Are you eager to prepare yourself as much as possible for the upcoming birth of your foal?

If you decided to have your mare bred last year and she is now pregnant, you might start feeling nervous as the delivery date approaches. While most foalings are successful, there is always a chance that complications may arise. That’s why it’s essential to be well-prepared for the birth of your foal to ensure that you and your mare are both as comfortable and safe as possible.

If you only start preparing a few weeks before the birth, it is too late. You should actually start preparing from the moment your mare becomes pregnant.


How should you prepare for the birth of your foal?

It can be challenging to determine what actions to take and avoid during the foaling process. With the vast amount of information available on the internet, it can be overwhelming to sort through it all and determine the best course of action. Many pieces of advice are in direct contradiction to each other. And when you read about all the things that can go wrong during birth, you sometimes wonder why you bred your mare. Thankfully, most of the time, the foaling process goes smoothly and without any complications. By taking the necessary precautions and making proper preparations, you can significantly improve the chance of a successful and uncomplicated foaling process.

Usually, you can see changes in the mare from two to three weeks before the birth of the foal. Would you like to learn more about the signals that a mare gives before foaling so that you can estimate when the foal will come? Then also read my blog: “When will my mare foal? Tips to determine the foaling date of your mare.”


6 tips for preparing well for the birth of your foal

There are several preparations that you can make as a future foal owner to maximize the chances of having a healthy foal and maintaining a healthy mare.


  • Tip 1: Ensure that your mare is in good physical condition.

    You can do this by giving your mare enough exercise combined with the right nutrition. Many pregnant mares are overweight, which is not healthy. In addition, many mares only receive mare feed in the last part of their pregnancy. For the rest of the pregnancy, they often only receive roughage, which is not enough. Throughout the pregnancy, the mare needs sufficient energy, protein, and vitamins/minerals to reduce the risk of problems in the foal, such as OCD. Note: this does not mean that mares need mare feed throughout the entire pregnancy! It is important to have a nutritional consultation performed by a horse veterinarian who can calculate exactly what your mare needs.


  • Tip 2: Vaccinate and deworm your pregnant mare.

    It is advisable to vaccinate your mare against rhinopneumonitis at 5, 7, and 9 months of pregnancy. This reduces the risk of an abortion storm among your pregnant mares. In addition, it is also wise to vaccinate your mare against influenza and tetanus in the last part of the pregnancy. The mare passes on as many antibodies as possible to the foal through the colostrum. By vaccinating at the right time, the foal receives antibodies against influenza and tetanus after birth. Discuss with your veterinarian which other vaccinations are important. It’s als important to deworm your mare before the foal is born.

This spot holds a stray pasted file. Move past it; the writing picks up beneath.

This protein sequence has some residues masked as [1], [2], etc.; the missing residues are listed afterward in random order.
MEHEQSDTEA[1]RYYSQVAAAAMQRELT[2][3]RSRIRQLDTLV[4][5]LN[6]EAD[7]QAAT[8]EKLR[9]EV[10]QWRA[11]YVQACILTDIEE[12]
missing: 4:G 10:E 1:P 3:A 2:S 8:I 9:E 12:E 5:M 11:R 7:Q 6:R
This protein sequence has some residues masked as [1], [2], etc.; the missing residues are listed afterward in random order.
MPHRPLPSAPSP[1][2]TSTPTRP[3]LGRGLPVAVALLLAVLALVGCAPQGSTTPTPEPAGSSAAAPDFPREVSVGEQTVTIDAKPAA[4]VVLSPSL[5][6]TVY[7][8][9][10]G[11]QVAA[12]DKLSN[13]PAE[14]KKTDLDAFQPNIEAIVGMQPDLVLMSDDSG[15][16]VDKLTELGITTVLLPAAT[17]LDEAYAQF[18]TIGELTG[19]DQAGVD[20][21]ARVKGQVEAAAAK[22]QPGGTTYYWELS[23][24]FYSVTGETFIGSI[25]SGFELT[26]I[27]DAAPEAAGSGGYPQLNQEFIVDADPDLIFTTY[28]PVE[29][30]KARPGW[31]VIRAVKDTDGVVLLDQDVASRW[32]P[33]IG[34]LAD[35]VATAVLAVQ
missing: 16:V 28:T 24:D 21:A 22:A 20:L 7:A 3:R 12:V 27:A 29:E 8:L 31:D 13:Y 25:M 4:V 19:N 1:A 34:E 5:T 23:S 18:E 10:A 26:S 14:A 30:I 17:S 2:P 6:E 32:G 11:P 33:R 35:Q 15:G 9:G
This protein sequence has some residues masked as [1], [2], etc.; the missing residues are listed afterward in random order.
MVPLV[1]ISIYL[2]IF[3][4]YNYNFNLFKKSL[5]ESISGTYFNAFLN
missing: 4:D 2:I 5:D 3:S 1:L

• Tip 3: It is recommended to place your mare in the birthing environment well ahead of the expected foaling date.  

    Providing a familiar and comfortable environment for your mare to give birth in can give her a sense of ease and security, which can help facilitate the foaling process. Moreover, allowing the mare to stay in the birthing environment for an extended period of time can provide an opportunity for her to produce antibodies against the prevalent germs in that environment. These antibodies can then be transferred to the foal through the colostrum, improving the foal’s immunity and overall health.


  • Tip 4: Make sure you have a reliable foal watch system!

    To closely monitor your mare’s condition, it is highly beneficial to have both a birth alarm and camera. These tools allow you to keep a watchful eye on your mare and promptly detect any signs of labor. YOU MUST be present at the birth to ensure that everything is going well. If something is not right, you can intervene immediately.


Tip 5: Make sure you have a foaling kit!

The foaling kit contains all the items you will need during the foaling process.

What should be in your foaling kit:

  • A charged mobile phone with the veterinarian’s phone number
  • Tail bandage
  • Clean bucket
  • Disinfectant for the umbilical cord
  • Umbilical cord clamp
  • Soap to wash your hands if help is needed
  • Lubricant
  • An enema
  • Bag to store the afterbirth
  • Towels
  • Long exam gloves
  • Latex gloves
  • Scissors


Tip 6: Download the FREE Foaling Checklist and keep it in the stable.

The checklist includes:

  • how to prepare for the birth of your foal
  • how long everything may take
  • when to call your veterinarian
  • what you should NOT do during the birth of your foal

I am happy to help with the problems you encounter with your foal!

In my work as an equine veterinarian, I receive many questions from owners regarding foals. Not only the birth, but also questions about a sick foal or deworming and vaccination of foals.

In my online foaling course, I answer many questions about the birth and first week of your foal’s life! In my online course, you will learn what you can do best before, during, and after birth. Almost 500 participants have already enrolled and rate the course with 5 stars! Experienced breeders also say they have learned a lot from the course!